"I like to eat."
I think in general, in French, if you have two verbs right after each other, only the first is conjugated to agree with the subject ( ie J'aime) while the second is usually infinitive (ie manger). Infinitive is considered to be the "basic" form of the verb, that does not indicate a specific tense or subject.
As others have mentioned, we often do the same in english: in English to + verb is sometimes also called an infinitive. We can see in the following sentences: I try to eat, He tries to eat, I tried to eat, the verb "to try" changes form in each sentence to match the subject and tense of the sentence. However, the verb "to eat" is NOT conjugated, and is the same in all three sentences, because it is comes second. The same logic, I believe, applies in French.
This is a good way to think of it, especially when you think of how "eat" would change.
I try to eat, He tries to eat, I tried to eat
--- vs ---
I eat, He eats, I ate
Thank you, Jmarzw
"Manger" is the infinitive form. Infinitive means not bound to a particular tense, like "go" in "to boldly go where no man has gone before." "Mange" would mean "I like to read in the present."
"je mange" is verb manger conjugated at 1st person, indicative present tense = I eat (or I am eating)
Could someone explain in simple words that why not " J'aime mange" n why "J'aime manger" ?? below given comments are not clear enough.
a number of verbs like aimer, pouvoir, vouloir... are constructed with an infinitive form and no preposition:
so, j'aime manger , je peux manger, je veux manger...
to eat = manger. I like to eat - j'aime manger eat = mange. I eat - je mange
Manger is the verb you would find in the dictionary When placing a pronoun in front of an er verb (a verb ending in er), you take the "stem or root" verb and add on the necessary endings. Like for nous it becomes nous mangeons thus making the added part 'ons' but that is only for nous. All pronouns tu, vous etc have different endings. Er verbs are the most common in french but there is 'ir' and 're' verbs and they require new "endings"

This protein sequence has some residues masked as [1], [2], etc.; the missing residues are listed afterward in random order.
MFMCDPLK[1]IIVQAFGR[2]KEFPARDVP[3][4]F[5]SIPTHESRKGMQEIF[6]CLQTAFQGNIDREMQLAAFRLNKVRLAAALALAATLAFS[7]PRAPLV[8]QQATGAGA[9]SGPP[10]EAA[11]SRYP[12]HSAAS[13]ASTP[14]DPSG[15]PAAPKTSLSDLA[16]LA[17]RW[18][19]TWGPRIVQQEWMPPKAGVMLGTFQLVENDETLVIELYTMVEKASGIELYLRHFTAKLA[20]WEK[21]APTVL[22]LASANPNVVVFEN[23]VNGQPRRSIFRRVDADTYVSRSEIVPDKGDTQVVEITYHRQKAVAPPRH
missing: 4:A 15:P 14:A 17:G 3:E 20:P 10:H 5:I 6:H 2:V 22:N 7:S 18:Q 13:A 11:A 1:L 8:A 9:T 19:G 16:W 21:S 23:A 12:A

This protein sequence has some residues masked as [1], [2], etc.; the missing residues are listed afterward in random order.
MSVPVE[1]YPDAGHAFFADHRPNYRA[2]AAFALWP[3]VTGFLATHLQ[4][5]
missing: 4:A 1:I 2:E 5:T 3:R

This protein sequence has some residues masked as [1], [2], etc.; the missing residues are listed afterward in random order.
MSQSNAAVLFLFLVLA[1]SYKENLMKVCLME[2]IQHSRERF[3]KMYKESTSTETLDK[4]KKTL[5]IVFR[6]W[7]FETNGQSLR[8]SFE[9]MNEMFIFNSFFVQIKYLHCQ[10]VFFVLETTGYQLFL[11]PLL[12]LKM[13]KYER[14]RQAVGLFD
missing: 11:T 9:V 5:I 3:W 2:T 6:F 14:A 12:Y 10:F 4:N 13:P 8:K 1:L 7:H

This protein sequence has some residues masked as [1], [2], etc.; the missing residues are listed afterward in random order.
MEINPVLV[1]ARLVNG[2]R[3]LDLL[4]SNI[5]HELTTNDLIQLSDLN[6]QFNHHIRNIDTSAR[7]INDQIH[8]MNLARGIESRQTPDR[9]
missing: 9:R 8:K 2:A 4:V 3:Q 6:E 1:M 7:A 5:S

"aimer" is like a modal verb, it is followed by an infinitive, with no need for any preposition.
I thought 'aimer' = 'to love', 'vouloir' = 'to like'. Maybe it's what the kids would say nowadays. I'm just curious when it went to 'I love to eat' is the more acceptable format.
aimer = to like or to love
vouloir = to want
"I love to eat" = j'adore manger.
Don't downvote Mat. Duh in this sense was towards himself and not the person. Self chastising is a means to focus harder You can tell as he thanked them after. Usually only people who are strangers or fighting say Duh in a negative overtone. Your back at 0 for what its worth Mat Ellis.
Yeah, I always it was "j'aime mange" only because when you click on the word "mange" it shows, "(I) mange." And "j'aime" is only the conjunction of "I like." Can somebody help me out as to why it is "j'aime manger" and not j'aime mange? (If you get what I meant about before.)
Basic rule: you cannot get two conjugated verbs one after another.
The second one can be:
- a past participle, with all compound tenses: j'ai mangé = I have eaten
- an infinitive: j'aime manger.
"je" has to elide (drop the vowel and replace it by an apostrophe) in front of a word starting with a vowel sound:
The French verbs are conjugated.
I, You, We, They eat
He, she, it eats
Je, Il mange
But there is "infinitive". To eat. In French, infinitive takes -er if it a verb from the first group. To eat - manger